Jason Hommel:  I see that you are seeking donations.  There are many investors on my email list who are growing wealthy in gold and silver.  How much money have you raised in 2006?  What has been your budget in recent years, and what is your primary focus today?

Carla Howell:  We launched the Center For Small Government in 2005. Generous donors have supported us during this start-up phase and for a year that we spent in formulation prior to launch. We put a lot of time into writing our core material and strategizing how to leverage freedom resources to make the biggest possible impact. We honed our mission, our message and our tools. They’re designed to move us in the direction of small government as fast and effectively as possible. 

The Center is now moving into a second phase where we intend to focus on:

A. growing a constituency of small government voters. Increasing the number of subscribers to Small Government News**. Building a body of voters and candidates who want small government and who sign the Small Government Pledge**.

B. advocating bold and effective PROPOSALS as a key mechanism for advancing small government. Key among them will be slashing government spending and taxation.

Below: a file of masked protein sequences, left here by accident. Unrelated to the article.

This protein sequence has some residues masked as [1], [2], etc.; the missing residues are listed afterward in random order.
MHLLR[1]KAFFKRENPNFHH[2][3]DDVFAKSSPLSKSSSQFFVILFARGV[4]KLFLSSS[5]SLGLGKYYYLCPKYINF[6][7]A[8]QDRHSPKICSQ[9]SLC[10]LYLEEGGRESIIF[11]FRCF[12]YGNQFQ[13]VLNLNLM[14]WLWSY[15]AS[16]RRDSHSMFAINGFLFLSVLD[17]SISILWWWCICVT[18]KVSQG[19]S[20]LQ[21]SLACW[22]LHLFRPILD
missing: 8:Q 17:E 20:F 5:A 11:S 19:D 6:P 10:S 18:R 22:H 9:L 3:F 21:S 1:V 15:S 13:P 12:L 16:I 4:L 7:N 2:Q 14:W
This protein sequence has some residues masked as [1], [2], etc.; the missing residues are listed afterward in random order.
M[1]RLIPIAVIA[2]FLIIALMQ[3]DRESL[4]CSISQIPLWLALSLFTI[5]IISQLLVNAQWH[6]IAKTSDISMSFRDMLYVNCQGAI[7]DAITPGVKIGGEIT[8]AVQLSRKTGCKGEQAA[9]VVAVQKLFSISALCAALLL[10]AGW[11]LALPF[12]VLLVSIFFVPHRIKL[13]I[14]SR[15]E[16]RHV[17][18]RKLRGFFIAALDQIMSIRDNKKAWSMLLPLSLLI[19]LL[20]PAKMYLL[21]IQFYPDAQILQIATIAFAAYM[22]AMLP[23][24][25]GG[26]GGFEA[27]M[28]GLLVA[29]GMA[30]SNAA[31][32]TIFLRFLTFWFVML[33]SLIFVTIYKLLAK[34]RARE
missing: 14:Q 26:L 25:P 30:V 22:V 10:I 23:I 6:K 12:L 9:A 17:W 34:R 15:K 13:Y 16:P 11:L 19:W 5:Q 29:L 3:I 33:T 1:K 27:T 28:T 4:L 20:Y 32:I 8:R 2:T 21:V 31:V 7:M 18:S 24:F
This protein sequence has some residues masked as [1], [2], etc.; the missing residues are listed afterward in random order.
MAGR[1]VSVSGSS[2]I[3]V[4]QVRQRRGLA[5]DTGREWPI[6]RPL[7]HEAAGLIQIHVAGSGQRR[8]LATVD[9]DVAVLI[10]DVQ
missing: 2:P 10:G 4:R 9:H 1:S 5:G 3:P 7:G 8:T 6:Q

We plan to promote small government proposals by example and by advocating their use as the centerpiece of all small government campaigns. 

The Center For Small Government is uniquely focused on promoting campaigns and policy proposals that move us in the direction of small government. Almost all other political groups in America either propose:
1) more Big Government, or
2) holding the line on Big Government, i.e, keeping Big Government big, or
3) minor reductions in government that barely affect its overall size, scope, spending or authority.

In contrast, the Center For Small Government advocates bold, well-formulated, small government proposals that dramatically reduce, remove, and end taxes and government spending. 

We aim to transform political discussions in America from ones that are limited to options for more Big Government to ones that always include a bold, small government choice.

Jason Hommel:  What would you do, or could you do, if your donations doubled, or increased as much as ten times as much?

Carla Howell:  With a budget of $350,000 in the next year, we expect to be on our way to growing a constituency of over 50,000 committed small government voters within five years – larger than the membership of Cato, of the Reason Foundation, or even the peak enrollment in the Libertarian Party.